Corgi AA37304 RAF De Havilland Vampire T11 FIghter - RAF Duxford, 1962 (1:72 Scale)
"Never in the field of human conflict was so much owed by so many to so few."
- British Prime Minister Winston Churchill, commenting on the British airmen in the Battle of Britain
The de Havilland DH.100 Vampire was a British jet fighter commissioned by the Royal Air Force during the Second World War. Following the Gloster Meteor, it was the second jet fighter to enter service with the RAF. Although it arrived too late to see combat during the war, the Vampire served with front line RAF squadrons until 1953 and continued in use as a trainer until 1966, although generally the RAF relegated the Vampire to advanced training roles in the mid-1950s and the type was generally out of RAF service by the end of the decade. The Vampire also served with many air forces worldwide, setting aviation firsts and records.
Almost 3,300 Vampires were built, a quarter of them under licence in other countries. The Vampire design was also developed into the de Havilland Venom fighter-bomber as well as naval Sea Vampire variants.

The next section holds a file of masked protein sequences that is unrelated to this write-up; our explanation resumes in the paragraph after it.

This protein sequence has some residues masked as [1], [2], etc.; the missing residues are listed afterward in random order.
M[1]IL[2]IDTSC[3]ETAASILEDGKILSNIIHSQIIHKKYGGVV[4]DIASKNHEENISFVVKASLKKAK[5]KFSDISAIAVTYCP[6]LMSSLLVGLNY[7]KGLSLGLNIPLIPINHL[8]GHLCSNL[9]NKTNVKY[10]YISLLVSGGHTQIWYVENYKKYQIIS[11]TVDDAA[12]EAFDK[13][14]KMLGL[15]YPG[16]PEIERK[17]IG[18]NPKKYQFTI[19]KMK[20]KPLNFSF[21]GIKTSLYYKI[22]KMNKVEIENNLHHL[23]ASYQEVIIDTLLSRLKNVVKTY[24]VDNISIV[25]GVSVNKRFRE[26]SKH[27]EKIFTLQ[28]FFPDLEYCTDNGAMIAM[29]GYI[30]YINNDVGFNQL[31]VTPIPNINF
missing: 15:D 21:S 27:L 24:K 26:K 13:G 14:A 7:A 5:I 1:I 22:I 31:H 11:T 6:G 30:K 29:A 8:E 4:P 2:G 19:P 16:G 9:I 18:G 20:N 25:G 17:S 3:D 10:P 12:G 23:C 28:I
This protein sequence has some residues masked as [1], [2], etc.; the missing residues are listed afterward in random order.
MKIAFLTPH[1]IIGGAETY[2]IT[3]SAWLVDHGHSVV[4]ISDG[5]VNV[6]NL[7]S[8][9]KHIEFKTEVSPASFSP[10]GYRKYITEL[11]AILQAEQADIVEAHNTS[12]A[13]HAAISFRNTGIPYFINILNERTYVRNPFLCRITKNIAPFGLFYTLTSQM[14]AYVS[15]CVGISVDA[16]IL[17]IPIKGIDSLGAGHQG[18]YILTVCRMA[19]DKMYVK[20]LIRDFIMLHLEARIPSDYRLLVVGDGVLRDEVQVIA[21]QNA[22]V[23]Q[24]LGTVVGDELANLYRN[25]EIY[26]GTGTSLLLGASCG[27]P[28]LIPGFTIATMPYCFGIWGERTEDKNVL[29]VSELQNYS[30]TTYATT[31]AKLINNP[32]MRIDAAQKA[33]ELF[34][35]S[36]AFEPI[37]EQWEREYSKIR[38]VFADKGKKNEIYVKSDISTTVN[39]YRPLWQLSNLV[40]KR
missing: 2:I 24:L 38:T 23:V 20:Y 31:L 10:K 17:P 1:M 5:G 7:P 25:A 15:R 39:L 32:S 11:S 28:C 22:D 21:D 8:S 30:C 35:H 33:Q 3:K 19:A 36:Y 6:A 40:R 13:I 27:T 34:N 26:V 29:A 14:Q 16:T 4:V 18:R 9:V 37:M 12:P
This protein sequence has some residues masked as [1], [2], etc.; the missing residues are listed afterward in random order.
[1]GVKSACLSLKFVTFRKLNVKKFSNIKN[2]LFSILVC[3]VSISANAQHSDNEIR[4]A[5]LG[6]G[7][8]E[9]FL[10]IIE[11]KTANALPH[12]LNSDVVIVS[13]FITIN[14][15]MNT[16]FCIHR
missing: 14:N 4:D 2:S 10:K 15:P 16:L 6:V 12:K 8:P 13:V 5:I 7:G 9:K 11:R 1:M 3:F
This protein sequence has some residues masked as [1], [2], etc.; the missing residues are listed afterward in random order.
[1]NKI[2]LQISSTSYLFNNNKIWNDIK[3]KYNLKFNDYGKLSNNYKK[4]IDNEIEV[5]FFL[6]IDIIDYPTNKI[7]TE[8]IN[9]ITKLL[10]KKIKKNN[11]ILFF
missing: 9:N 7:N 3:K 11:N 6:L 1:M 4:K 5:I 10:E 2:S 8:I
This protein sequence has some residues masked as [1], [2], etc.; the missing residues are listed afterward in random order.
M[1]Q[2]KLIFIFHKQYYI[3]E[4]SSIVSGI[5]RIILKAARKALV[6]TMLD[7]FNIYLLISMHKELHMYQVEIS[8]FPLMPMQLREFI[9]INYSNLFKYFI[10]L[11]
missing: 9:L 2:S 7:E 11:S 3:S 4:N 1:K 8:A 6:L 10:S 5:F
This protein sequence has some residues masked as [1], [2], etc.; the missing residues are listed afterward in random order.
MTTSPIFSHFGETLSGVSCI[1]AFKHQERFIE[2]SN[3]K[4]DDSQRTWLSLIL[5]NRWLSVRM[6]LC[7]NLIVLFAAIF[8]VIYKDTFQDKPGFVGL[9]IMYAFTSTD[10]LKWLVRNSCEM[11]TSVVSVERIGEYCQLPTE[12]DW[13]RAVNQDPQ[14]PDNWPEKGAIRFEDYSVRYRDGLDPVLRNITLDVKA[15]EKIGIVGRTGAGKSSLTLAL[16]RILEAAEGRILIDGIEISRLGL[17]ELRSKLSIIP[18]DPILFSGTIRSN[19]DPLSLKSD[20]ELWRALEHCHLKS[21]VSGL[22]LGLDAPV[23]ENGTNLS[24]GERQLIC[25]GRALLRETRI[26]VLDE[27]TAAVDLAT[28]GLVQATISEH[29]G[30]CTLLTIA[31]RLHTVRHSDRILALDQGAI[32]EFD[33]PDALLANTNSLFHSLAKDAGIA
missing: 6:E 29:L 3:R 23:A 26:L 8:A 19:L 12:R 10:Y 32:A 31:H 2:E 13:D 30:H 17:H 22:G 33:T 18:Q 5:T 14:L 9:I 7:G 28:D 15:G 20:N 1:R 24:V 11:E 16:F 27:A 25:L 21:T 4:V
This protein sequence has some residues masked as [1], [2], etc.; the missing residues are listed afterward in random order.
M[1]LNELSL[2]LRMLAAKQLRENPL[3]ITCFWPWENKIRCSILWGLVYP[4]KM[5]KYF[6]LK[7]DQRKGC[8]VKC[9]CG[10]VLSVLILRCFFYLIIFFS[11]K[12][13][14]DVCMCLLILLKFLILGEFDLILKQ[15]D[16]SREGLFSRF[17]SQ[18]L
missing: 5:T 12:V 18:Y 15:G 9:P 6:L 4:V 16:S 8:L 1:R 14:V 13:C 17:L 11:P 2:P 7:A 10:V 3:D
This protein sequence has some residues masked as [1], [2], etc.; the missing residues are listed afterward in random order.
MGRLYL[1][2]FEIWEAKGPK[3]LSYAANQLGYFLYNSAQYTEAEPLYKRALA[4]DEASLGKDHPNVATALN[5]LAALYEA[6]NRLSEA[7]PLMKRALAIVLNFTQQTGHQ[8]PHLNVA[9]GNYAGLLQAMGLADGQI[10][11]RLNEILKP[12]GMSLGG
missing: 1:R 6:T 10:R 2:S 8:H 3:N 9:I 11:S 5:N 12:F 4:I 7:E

Pictured here is a 1:72 scale replica of a RAF de Havilland Vampire T11 FIghter that was deployed to RAF Duxford, England, during 1962.
Pre-order! Ship Date: January 2015.
Wingspan: 7.25 inches
Length: 6.75 inches
Release Date: ?
Historical Account: "War Museum" - The subject of a lengthy and thorough restoration, Vampire T11 WZ590 was unveiled to the public in its completed form on the 20th March 2012. Today the Vampire is displayed at the Imperial War Museum Duxford, where its colour scheme ensures it is one of the most striking and visible exhibits on display. Vampire WZ590 was manufactured at Hawarden in Wales and was delivered to No. 228 Operational Conversion Unit at RAF Leeming in December 1953. In 1959 the aircraft moved south to Oakington and No. 5 Flying Training School.
By 1963, it had been removed from active RAF service as the more advanced Jet Provost began to take over. It remained in storage until 1971 when it was transferred to the then new Imperial War Museum at Duxford where it remained in an only partly completed state with an inaccurate paint scheme until the restoration began in 2008.